Treasured Time with a Child


The greatest gift is a portion of thyself.”  ~  Ralph Waldo Emerson 

If you visited All Things Fulfilling yesterday, I made a promise I intend to keep today. Here is a short list of my favorite children’s books, published in the 1980s ,when I was raising our young son. At the time, there was  nary whisper of the changes that were on the horizon for the publishing industry, at least not that I was aware of. Thus, the following books are mostly, if not all,  traditionally published. 

In today’s world, there are many fulfilling reads, for children and adults, published independently of the big six or seven conglomerates. What changes we have witnessed in publishing over the past ten or twelve years!  

Jan Brett’s books ranked high on our list of treasured children’s books. Living in the north country of Vermont, our family related to the Nordic themes and art illustrations that were present in most of Jan’s books:

  • The Mitten
  •  Trouble with Trolls
  •  Annie and the Wild Animals
  • Wild Christmas Reindeer

New Hampshire author, Tomie DePaolo’s books, claimed a stake in our hearts, too. My son’s love of Native American history and lore drew us to several of Tomie’s books.

  • The Legend of Indian Paintbrush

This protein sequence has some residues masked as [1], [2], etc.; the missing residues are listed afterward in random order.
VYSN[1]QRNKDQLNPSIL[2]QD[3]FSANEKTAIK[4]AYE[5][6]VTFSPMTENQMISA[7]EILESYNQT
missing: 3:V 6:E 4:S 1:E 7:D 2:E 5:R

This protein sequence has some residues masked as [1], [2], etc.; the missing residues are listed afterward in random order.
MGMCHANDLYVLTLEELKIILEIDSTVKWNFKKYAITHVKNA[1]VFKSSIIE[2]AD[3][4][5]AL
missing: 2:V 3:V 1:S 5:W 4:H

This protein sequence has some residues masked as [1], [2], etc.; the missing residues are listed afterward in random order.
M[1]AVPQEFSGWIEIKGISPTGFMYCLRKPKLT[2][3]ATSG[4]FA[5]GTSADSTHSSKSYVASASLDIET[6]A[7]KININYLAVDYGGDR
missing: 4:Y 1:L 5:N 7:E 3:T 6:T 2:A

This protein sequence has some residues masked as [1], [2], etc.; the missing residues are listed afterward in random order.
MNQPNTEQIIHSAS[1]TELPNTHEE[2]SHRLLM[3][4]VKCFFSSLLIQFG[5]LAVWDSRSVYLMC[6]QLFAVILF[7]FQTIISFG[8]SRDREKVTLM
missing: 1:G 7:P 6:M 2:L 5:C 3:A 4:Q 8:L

• The Legend of Blue Bonnet
  • The Legend of the Poinsettia 

A few others to consider by various authors:

  • The Christmas Miracle of Jonathan Toomey (now adapted for film)
  • The Napping House
  • The Jolly Postman
  • The Polar Express (also was adapted for film) 

Don’t forget to take time out of this busy holiday season to appreciate God’s gift to you, your child. Spending time with the little ones is far more valuable than anything you will ever find in a shopping mall! The rewards are great for both parent and child. 

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Face the Book TV

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 “All television is educational television.  The question is:  what is it teaching?”  ~Nicholas Johnson

 The Independent Publishers of New England has a cable access TV show that is fulfilling the need for promoting regional independent publishers.  Face the Book, is similar to the concept of C-Span’s Book TV, only on a smaller level. It reaches 15,000 households through Verizon, RCN and Comcast public access TV cable channels. 

The aim of this TV show, broadcast out of Arlington, Massachusetts through Arlington Community Media, Inc. is “to bring the best of independent publishing to New England readers, authors and to publishers through their community media stations.” 

Right now, Face the Book is looking for children’s book authors who would like to appear as a panelist on the show to promote their independent publications. This is an excellent opportunity if you are a member of IPNE and you have independently published a children’s book that you would like the public to learn about! 

For more information on this cable access TV show, Face the Book, please visit or visit the Independent Publishers of New England webpage by going to  

Being able to appear in front of 15,000 households on Face the Book TV is only one benefit to joining this non-profit trade association dedicated to educating the independent publisher. For more information on IPNE, please visit

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